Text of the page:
On February 2, the US announced it would not deploy its troops to Ukraine in case of a Russian invasion. However, President Joe Biden approved the deployment of 3,000 additional US troops to NATO-member countries in an effort to reassure the more anxious Eastern European allies.
In recent months, Russia has been building up its troops around Ukraine, stoking NATO’s fear of another invasion. Currently, about 130,000 Russian troops are surrounding Ukraine’s border. While the bulk are in Russia, on Ukraine’s eastern border, others are stationed in Belarus and Moldova. The Kremlin states that it has no plans to invade Ukraine. Meanwhile, Russian President Vladimir Putin and his associates have been giving their perspective on the Ukrainian situation to various media outlets. They claim that Russians and Ukrainians are “one people” with cultural, ethnic, and historical ties. According to the Kremlin, Western forces are attempting to divide and conquer the post-Soviet states with their influence. In recent weeks, Russia has made it clear that Ukraine is a “red line” the West should not cross. According to Putin, Ukraine’s inclusion in NATO would pose a significant threat to Russia’s national security.
Russia’s annexation of the Crimean peninsula in 2014 still remains fresh in the West’s memory. After the Maidan Revolution that February, Russia took Crimea from the inside. Pro-Russian protests spread throughout the region, with protesters blocking the Ukrainian parliament from demanding a referendum on Crimea’s national status. Two days later, Russian special forces seized the Supreme Council of Crimea. These swift strategies are different from the slower, more threatening tactics the Kremlin is employing now. That event, along with the Russo-Georgian War of 2008, showed that the threat of westward Russian military action can potentially become a reality.
Although the United States will not be responding with force, the US Senate has vowed to enact the “mother of all sanctions” on Russia in the event of an invasion. This gives Russia a considerable incentive not to attack Ukraine, but there is another side to this coin.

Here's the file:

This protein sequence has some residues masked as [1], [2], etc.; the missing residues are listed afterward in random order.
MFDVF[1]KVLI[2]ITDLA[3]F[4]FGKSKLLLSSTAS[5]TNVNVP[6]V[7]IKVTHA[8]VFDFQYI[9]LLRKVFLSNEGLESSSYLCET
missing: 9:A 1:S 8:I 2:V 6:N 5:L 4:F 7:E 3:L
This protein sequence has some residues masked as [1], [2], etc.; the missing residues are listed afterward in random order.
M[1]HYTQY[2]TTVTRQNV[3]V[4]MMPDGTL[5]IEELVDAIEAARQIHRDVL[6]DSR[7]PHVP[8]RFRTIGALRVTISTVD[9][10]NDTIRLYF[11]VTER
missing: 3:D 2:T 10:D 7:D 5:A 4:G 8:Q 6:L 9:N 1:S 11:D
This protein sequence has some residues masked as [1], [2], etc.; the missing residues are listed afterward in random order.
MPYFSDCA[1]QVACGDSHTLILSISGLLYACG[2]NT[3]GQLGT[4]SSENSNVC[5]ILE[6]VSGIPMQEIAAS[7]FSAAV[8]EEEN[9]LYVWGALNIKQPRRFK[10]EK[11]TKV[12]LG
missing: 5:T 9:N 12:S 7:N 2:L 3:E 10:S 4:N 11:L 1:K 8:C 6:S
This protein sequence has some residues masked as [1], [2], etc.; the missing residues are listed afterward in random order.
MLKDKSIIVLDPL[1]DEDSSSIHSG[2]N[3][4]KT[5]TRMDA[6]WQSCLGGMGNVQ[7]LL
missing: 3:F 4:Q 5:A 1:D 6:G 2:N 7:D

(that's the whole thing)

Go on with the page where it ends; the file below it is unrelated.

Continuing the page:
Russia’s 2014 acquisition of Crimea gave Moscow a stronger foothold in the Black Sea, now of key economic importance as one of Russia’s year-round maritime connections. Expanding just a few miles further would give Russian troops the opportunity to unblock a dam, which currently severs Crimea’s agricultural water supply. Further Westward expansion to Odessa would leave Ukraine completely landlocked, potentially becoming more dependent on trade with Russia. Going back eastward, Russia could connect its mainland to the regions occupied by Russian-backed separatists.
However, US analysts say that a full-scale Russian invasion of Ukraine would be Putin’s greatest risk to date. Even with 130,000 troops lined up, invading a country twice the size of Germany (albeit with less infrastructure development and a sparse population) may be easier said than done, especially with eight million Ukrainians ready to defend it. Furthermore, the economic damage that may follow could be too much to bear for Russia. Ukraine is currently one of Europe’s poorest countries. Managing that new territory on top of heavy Western sanctions could present a significant economic risk.
That being said, President Putin has shown particular interest in Ukraine for some time. In 2014, he called the country by its imperial-era name “Novorossiya” (or “New Russia”), suggesting nostalgia for a time when the two countries were one. Such a large and significant conquest would likely boost Putin’s support at home, too. The Russian president’s polls have been at historically low levels since their rapid increase in 2014, after Crimea’s annexation. A new military venture in Ukraine may once again help Putin domestically.
Moreover, a recent in-person meeting with China’s Xi Jinping at the Beijing Winter Olympics reassured Putin that China is on their side in this crisis. On February 4, the two leaders declared “[T]here are no ‘forbidden’ areas of cooperation”. This could give Russia the financial safety net it may need to carry out a full-scale invasion.
In the meantime, Ukrainian locals live in a remarkably calm atmosphere given the circumstances, with many believing an invasion will not happen. Halyna Nevynna, a 41-year-old citizen of Mar’inka, Ukraine, says “they won’t do it. He [Putin] knows there are a large number of Russians living here. We live in Ukraine, but before it was the Soviet Union.”
Given all these factors, the question remains: Will Russia invade Ukraine? With China’s economic support, Russia may be able to withstand Western sanctions. Nonetheless, a full-scale invasion could become a lengthy and arduous process for Russia’s military. Strategically speaking, an effective middle ground could be found in invading part of Ukraine. Invading the southern strip of the country would leave Ukraine landlocked, and more dependent on Russia. This long-term leverage would leave the door open for Russia to, potentially, take over Ukraine in the future. Meanwhile, military action and conquest would lead to a resurgence in Putin’s domestic popularity.
However, a full-scale Russian invasion of Ukraine would be quite risky for Russia. While a partial invasion would carry some of those risks, it would retain most of the rewards for Putin. These insights suggest that, if a Russian attack on Ukraine were to happen at all, it would most likely not be on a full-scale, but in the high-paced, high-stakes game of international politics, new circumstances can bring unseen possibilities.